Yves Smith at Naked Capitalism quotes extensively from Willem Buiter's post today at the Financial Times online. I am glad to see that she approves of his general theme, which is critical of the all-Keynes-all-the-time attitude of the Fed and the Obamacans. Personally, I have his blog bookmarked. I recommend it highly; please note that he does not post daily.
On the same topic, I commented on this topic in a Jan. 3 post titled Stimulus Plan Deconstructed:
"I conclude that the stimulus program is a fraud. Money will be borrowed from savers in the U.S. and worldwide, and/or printed out of thin air, for projects that will largely occur when the cyclical downturn has become a cyclical upturn. Many projects will never be completed. Some years from now, it will be reported on how large a percentage of this program was wasted."
Previously, on Dec. 29, 2008, in my More Krugman post, I said things a little more politely (I am a physician, FYI):
"As physicians say, "Treat a cold, and it will last seven days. Leave it alone, and it will last a week." So with the economy. But in Obama-Krugman-land, building lots of roads with borrowed or printed money is the "doing something" that does more damage than an unnecessary course of antibiotics for a viral URI. But it sure is good for Big Gov and its hangers-on.
After a frenzied five or six years, the global economy simply needs a rest. The last thing it needs is an artificial "stimulus."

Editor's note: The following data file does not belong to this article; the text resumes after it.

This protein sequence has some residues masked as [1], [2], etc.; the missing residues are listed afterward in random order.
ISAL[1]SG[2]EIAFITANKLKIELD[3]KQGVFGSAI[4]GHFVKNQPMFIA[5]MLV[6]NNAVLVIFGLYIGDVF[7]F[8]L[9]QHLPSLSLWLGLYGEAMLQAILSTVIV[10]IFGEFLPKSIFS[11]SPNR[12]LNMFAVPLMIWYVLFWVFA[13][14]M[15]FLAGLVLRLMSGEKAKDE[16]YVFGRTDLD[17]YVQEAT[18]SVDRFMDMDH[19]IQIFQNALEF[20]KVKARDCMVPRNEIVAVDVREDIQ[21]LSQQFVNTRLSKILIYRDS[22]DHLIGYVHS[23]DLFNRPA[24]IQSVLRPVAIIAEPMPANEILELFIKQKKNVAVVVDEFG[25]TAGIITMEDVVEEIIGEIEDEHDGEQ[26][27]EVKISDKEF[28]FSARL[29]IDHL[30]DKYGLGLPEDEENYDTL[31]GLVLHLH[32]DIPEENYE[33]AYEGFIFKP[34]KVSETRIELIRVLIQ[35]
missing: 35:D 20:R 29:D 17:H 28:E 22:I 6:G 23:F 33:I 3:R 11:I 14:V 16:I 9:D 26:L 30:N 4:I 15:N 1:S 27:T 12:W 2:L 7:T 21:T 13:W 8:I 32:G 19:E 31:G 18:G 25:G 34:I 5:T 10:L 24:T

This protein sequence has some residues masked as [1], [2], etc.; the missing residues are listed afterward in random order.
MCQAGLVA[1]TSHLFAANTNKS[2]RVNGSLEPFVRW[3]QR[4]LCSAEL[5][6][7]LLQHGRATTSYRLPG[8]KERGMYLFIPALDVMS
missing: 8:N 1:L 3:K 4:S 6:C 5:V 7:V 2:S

One point of disagreement with I have with Buiter's views is his certitude that the real cost of obtaining funding from the rest of world will rise for the U.S. Since the US still has lots of troops in Japan and the Gulf States are weak protectorates of the Colossus (who put the 'US' in 'colossus'?), and there are still troops in Western Europe 64 or so years after V-E Day, pari passu the US remains the only economic and military hyperpower- rationality may be trumped by realpolitik.
Yves also criticizes Prof. Krugman for two of his pieces in the New York Times, including today's.
I began this blog last month with two pieces on Krugman, one linked to the above, and the first, which panned his Dec. 29 op-ed Fifty Herbert Hoovers.
It is encouraging for this beginning blogger to see that Yves Smith, a pre-eminent and insightful blogger, has been writing about similar topics to me with apparently some similar points of view.